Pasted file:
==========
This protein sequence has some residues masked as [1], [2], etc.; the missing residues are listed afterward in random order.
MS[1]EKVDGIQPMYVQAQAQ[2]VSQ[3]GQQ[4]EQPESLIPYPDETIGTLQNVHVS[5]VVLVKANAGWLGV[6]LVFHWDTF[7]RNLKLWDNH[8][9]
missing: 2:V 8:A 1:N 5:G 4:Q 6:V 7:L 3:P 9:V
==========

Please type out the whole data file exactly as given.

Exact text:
This protein sequence has some residues masked as [1], [2], etc.; the missing residues are listed afterward in random order.
MS[1]EKVDGIQPMYVQAQAQ[2]VSQ[3]GQQ[4]EQPESLIPYPDETIGTLQNVHVS[5]VVLVKANAGWLGV[6]LVFHWDTF[7]RNLKLWDNH[8][9]
missing: 2:V 8:A 1:N 5:G 4:Q 6:V 7:L 3:P 9:V